Skip navigation links

Package org.opengis.feature

Representation a features on a map.

See: Description

Package org.opengis.feature Description

Representation a features on a map. A {{Feature}} may represent a single item or a {{FeatureCollection}} of many things. Features with common properties may be categorised into a {{FeatureType}}, forming a dynamic type system similar to those introduced into other aspects of computer science.

The contents of this package form a feature model in accordance with the ideas expressed in the ISO 19107, as captured in the OGC Reference Model, GML3 and related specifications.

Type Model

As mentioned above Features can make use of a FeatureType in order to describe the set of attributes, associations and operations they are expected to have.

A FeatureType represents this information in PropertyDescriptors as follows:

This information is often considered "metadata" in the same manner as a Class is the metadata describing a Java Object.

Naming

One of the subjects that comes up when talking about metadata is "what the names mean", the names recorded by the PropertyDescriptors may be of some significance to the problem or domain being represented.

You can represent this significance by making a "dictionary" of your names, in rare cases you can find a formal dictionary defined by an organisation. The idea of group names into a dictionary is represented by the concept of a "Namespace". A "Namespace" used to organise the names of your FeatureTypes is called a "Schema". Please note that "Schema" and "Namespace" above are strictly referring to spatial data. This gets especially confusing when working with spatial data in a web application - since the w3c XML technologies use similar language to describe their ideas.

Data Model

The data model is the subject of this package, and centred around the idea of a Feature, it forms a part of a larger picture and constructs defined here will be referenced from several other packages.

Feature

A Feature represents something that can be drawn onto a map. A feature acts as a model of a real world entity. As such it has many similarities to object oriented programming ideas of Class, Object, Field and Method. The most useful aspect of a Feature is the fact that it is a dynamic data construct defined at runtime.

Traditionally the Java programming language represents dynamic data structures using java.util.Map, you could think of a Feature as a java.util.Map in which the keys (ie attribute descriptors) are well defined.

If two Features have the same set of keys they are considered to be of the same FeatureType. A FeatureType is simply a list of valid attribute descriptors. You have the same kind of ability to represent your model with FeatureType as your do with Java class, inheritance is supported (ie superType) as is aggregation (your attributes can be Features).

Record

A Record is a simple data structure (it really is exactly the same as a Map with well known keys). Once again two Records with the same set of keys are considered to belong to the same RecordType.

Records are most often used as the result of an Operation. For the a Coverage (which is a kind of Feature) a operation is defined to "sample" a specific location, the information returned as part of this sample is a Record.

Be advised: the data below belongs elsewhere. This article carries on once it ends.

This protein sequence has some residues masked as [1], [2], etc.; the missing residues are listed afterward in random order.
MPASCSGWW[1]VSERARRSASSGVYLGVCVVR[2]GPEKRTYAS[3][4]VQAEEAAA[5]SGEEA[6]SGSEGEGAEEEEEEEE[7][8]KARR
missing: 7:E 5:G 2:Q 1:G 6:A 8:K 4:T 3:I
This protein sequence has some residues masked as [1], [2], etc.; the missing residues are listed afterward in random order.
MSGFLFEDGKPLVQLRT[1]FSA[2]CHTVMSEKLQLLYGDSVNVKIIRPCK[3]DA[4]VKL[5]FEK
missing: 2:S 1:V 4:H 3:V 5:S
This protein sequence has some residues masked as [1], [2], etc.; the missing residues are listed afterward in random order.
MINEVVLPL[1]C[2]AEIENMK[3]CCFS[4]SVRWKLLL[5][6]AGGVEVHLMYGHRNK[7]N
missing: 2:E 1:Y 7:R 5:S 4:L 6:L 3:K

SimpleFeature

The idea of a simple feature is a concept introduced within the context of the GeoAPI project, many of the Java projects we work with are interested in a more approachable model similar in spirit to an array of ordered values, or at most a java.util.Map of named values.

A Simple feature is a Feature with the following additional requirements:

These restrictions enable us to produce an API that is far easier to work with, values can be accessed by name, or by order and so on.

There is evidence that this need is present in other contexts, GML 3 has been simplified to a "Simple Feature" profile operating with similar restrictions to the ones indicated above.

Query Model

Filter

Our {filter} constructs are used to partition values into sets. We have deliberately defined Filter to work on more than just Feature instances, allowing us to use these ideas to capture restrictions on individual attribute values. Filter should be viewed as our query or constraint system.

Identity

Closely related to the concept of constraints is one of identity, it is difficult to think of identification as a topic apart from the definition of a feature as a representation of a real world entity. In actual fact identity is related to the the definition of a Filter, a name is just another way of separating out a partition of values, the set in this case happens to be a set of one.

The concept of Identity is a troublesome one, our model supports the concept of "feature id". In the General OGC reference model the identification of a feature is intended to be unqiue and specific to the real world entity being modeled (regardless of the particular set of attribute you are using to describe in the current context).

As an example you may wish to model a roadway with pavement type and history of repair when looking at a budget for the coming year, the same road may be modelled in the future with a collection of possible routes when planning for over a ten year period. The "road" should be the same in both situations, and have the same id.

It is very difficult to be diligent with the concept of ID, GML3 for example only restricts an ID to be unique within the scope of a single document. I would suggestion you chose a stable source of identification, in the example above it would facilitate "joining" both datasets to predict repair costs for each of the proposed routes.

Skip navigation links

Copyright © 1996–2017 Geotools. All rights reserved.